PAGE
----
It’s been used for centuries to improve immune function, detoxify, and reduce pain throughout the body, especially in the joints.
Research has shown that it contains a natural antibacterial agent, has a healing effect on the entire body, cleanses the blood, and kills viruses. Pau d’arco has been used as a treatment for AIDS, allergies, infections and inflammations, anemia, asthma, arthritis and rheumatism, arteriosclerosis, bronchitis, cancer, candidiasis, colitis, cystitis, diabetes, eczema, fistulas, gastritis, gonorrhea, hemorrhages, Hodgkin’s disease, liver disease, leukemia, lupus, multiple sclerosis, osteomyelitis, Parkinson’s disease, prostatitis, psoriasis, skin sores, snake bites, ulcers, varicose veins, warts, and wounds.
The primary active biochemicals in Pau d’arco are the naphthoquinones: lapachol and beta-lapachone. Researchers have shown that lapachol has antitumorous, antiedemic, anti-inflammatory, antiseptic, antiviral, bactericidal, and antifungal activity.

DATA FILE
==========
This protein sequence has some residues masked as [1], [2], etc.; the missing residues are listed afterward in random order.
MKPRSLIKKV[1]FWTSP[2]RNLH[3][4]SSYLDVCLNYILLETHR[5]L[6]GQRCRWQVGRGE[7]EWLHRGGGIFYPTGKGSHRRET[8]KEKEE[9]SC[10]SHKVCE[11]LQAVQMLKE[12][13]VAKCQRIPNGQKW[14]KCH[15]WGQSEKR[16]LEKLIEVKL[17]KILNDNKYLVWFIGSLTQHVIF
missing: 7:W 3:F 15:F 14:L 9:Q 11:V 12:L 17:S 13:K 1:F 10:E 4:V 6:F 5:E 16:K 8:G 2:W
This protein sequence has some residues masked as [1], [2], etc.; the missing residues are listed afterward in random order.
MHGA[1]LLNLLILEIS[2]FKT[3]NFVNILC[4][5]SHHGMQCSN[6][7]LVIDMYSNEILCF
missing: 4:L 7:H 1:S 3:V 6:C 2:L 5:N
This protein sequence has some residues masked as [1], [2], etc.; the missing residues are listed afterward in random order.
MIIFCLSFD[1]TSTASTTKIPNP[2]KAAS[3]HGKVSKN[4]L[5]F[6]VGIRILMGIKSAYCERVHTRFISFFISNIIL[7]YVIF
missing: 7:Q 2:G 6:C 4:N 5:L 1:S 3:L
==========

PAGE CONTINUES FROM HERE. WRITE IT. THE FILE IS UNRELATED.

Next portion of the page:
Natives of the Amazon jungle have used suma root (Pfaffia paniculata) for at least the last 300 years. It wasn’t until 1975, however, that Suma was tested at the University of São Paulo, Brazil.
The studies concluded that although it was not a cure, suma nevertheless brought significant relief for cancer, diabetes, and gout sufferers, with no undesirable side effects.
Since then, studies at the American College of the Healing Arts have indicated that consistent use of suma may help combat fatigue (including treatment of chronic fatigue and low-energy conditions), prevent colds and flu, speed healing, regulate blood sugar, and stimulate the sex drive.
The key working ingredients in suma are pfaffic acid (prevents the spread of various cell disorders), pfaffocides and other saponins (helps stop diseases already in progress), the plant hormones sitosterol and stigmasterol (prevent cholesterol absorption and improve blood circulation), allantoin (helps accelerate healing), and germanium. Suma has one of the highest concentrations of germanium sesquioxide (Ge-132, aka organic germanium) of any plant known. Discovered about thirty years ago, Ge-132 works much like Pau d’arco in that it stimulates production of interferon gamma, while at the same time activating cytotoxic natural killer cells and macrophages.